### The Practical system of units

{{missing info|section|changeover centigradeâ†’Kelvin and candlepowerâ†’candela|date=December 2017}}In 1948, the 9th CGPM commissioned a study to assess the measurement needs of the scientific, technical, and educational communities and "to make recommendations for a single practical system of units of measurement, suitable for adoption by all countries adhering to the Metre Convention".WEB,weblink BIPM - Resolution 6 of the 9th CGPM, Bipm.org, 22 August 2017, 1948, This working document was Practical system of units of measurement. Based on this study, the 10th CGPM in 1954 defined an international system derived from six base units including units of temperature and optical radiation in addition to those for the MKS system mass, length, and time units and Giorgi's current unit. Six base units were recommended: the metre, kilogram, second, ampere, degree Kelvin, and candela.The 9th CGPM also approved the first formal recommendation for the writing of symbols in the metric system when the basis of the rules as they are now known was laid down.WEB,weblink Resolution 7 of the 9th meeting of the CGPM (1948): Writing and printing of unit symbols and of numbers, 2012-11-06, International Bureau of Weights and Measures, These rules were subsequently extended and now cover unit symbols and names, prefix symbols and names, how quantity symbols should be written and used, and how the values of quantities should be expressed.{{rp|104,130}}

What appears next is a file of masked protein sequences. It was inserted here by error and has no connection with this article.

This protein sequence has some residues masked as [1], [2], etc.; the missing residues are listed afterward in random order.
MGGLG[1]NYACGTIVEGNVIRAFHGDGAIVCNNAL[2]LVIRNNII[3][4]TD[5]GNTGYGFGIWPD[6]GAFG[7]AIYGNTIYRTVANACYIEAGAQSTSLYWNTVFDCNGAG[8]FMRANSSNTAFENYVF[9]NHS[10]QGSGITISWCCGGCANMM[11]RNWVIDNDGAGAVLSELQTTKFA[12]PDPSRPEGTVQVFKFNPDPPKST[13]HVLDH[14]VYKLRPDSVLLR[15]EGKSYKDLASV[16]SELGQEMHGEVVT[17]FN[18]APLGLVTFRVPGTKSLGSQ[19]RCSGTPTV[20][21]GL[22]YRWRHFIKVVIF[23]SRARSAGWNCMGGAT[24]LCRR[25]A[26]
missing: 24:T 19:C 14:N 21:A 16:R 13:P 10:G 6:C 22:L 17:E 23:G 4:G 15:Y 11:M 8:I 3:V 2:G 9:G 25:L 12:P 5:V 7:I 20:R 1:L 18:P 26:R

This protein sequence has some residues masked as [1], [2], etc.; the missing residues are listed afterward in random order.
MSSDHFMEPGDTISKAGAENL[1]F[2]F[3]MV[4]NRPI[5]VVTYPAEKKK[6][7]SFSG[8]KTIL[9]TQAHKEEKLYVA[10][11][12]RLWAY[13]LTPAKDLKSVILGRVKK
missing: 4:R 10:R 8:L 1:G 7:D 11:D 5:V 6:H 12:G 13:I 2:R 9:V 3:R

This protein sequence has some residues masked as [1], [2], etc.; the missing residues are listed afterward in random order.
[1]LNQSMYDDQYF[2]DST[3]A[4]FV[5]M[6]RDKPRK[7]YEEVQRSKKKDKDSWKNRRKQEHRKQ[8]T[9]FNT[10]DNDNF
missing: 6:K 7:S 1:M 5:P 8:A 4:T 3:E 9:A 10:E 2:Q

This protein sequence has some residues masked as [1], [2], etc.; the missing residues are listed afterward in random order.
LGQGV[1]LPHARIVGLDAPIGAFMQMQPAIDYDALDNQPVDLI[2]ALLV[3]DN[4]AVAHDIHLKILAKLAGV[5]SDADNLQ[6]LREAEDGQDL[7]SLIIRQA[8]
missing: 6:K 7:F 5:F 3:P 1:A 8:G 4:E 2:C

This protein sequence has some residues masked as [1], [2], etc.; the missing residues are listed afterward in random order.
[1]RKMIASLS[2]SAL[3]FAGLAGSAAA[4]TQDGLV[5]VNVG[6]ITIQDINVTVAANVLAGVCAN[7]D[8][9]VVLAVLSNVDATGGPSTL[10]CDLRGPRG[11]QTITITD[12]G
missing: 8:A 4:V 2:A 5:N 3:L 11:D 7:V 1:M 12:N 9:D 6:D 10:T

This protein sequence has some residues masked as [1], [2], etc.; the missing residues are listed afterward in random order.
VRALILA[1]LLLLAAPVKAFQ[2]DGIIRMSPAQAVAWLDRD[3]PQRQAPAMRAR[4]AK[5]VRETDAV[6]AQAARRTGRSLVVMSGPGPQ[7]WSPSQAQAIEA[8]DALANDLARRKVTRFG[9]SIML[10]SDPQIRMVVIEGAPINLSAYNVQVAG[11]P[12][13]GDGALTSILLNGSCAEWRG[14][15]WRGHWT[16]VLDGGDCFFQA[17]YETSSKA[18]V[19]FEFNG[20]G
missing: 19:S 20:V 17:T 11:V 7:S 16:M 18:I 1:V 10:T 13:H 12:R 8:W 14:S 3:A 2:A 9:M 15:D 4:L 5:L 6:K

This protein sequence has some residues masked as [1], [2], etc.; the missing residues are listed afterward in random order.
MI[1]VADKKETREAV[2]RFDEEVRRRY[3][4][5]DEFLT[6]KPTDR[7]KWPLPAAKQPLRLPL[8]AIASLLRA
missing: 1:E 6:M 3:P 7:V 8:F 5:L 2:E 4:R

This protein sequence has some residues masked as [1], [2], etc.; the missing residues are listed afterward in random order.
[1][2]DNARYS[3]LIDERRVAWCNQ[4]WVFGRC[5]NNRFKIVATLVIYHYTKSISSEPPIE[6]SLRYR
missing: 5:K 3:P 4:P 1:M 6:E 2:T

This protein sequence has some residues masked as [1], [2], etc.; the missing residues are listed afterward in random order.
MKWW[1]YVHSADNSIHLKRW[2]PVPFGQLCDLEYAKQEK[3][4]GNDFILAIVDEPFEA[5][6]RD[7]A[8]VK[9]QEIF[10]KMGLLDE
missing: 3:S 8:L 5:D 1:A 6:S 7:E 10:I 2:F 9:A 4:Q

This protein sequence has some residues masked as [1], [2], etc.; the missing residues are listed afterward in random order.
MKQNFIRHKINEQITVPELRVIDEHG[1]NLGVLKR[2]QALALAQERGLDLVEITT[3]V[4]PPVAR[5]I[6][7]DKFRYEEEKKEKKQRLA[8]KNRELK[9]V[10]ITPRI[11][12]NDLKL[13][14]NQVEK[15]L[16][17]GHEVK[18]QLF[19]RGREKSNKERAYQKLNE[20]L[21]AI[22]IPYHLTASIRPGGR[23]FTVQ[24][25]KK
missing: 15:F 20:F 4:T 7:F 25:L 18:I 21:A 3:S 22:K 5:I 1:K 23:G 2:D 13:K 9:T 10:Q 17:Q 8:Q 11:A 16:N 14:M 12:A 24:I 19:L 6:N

### Birth of the SI

(File:Metric_system_adoption_map.svg|thumb|upright=1.5|Countries where the metric system is mandatory in trade and commerce (green))In 1960, the 11th CGPM synthesised the results of the 12-year study into a set of 16 resolutions. The system was named the International System of Units, abbreviated SI from the French name, .{{rp|110}}WEB,weblink BIPM - Resolution 12 of the 11th CGPM, Bipm.org, 22 August 2017,

### Redefinition of the SI system

On 20 May 2019, the redefinition of the SI system in measurement by major countries came into its effect.

### Historical definitions